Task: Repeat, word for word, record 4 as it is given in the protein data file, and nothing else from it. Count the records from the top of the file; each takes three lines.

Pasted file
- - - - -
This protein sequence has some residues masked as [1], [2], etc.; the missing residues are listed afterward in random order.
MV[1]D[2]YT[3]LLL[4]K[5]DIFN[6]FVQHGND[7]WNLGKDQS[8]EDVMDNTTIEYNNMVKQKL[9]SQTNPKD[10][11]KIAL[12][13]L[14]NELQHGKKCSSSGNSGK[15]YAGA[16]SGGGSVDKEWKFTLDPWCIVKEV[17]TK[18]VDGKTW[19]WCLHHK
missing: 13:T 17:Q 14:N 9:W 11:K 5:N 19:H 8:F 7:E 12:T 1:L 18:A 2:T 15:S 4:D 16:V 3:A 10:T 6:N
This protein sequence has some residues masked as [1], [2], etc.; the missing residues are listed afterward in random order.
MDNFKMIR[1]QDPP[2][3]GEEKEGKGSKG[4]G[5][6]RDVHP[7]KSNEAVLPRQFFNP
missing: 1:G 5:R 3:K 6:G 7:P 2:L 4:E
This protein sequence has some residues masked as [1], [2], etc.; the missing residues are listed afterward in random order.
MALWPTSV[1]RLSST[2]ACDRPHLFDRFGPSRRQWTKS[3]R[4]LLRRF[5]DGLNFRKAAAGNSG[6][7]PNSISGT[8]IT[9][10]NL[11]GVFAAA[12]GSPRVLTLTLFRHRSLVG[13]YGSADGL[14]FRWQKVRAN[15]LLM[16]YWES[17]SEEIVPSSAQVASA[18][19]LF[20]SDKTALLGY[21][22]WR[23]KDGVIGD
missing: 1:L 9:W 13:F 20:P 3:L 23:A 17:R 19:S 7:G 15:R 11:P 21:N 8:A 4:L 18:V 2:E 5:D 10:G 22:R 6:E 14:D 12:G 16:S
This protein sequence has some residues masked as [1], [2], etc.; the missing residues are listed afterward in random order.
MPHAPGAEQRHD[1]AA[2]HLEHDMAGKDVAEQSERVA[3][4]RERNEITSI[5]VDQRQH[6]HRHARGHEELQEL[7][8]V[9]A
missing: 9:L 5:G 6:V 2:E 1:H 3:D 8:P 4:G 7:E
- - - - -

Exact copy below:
This protein sequence has some residues masked as [1], [2], etc.; the missing residues are listed afterward in random order.
MPHAPGAEQRHD[1]AA[2]HLEHDMAGKDVAEQSERVA[3][4]RERNEITSI[5]VDQRQH[6]HRHARGHEELQEL[7][8]V[9]A
missing: 9:L 5:G 6:V 2:E 1:H 3:D 8:P 4:G 7:E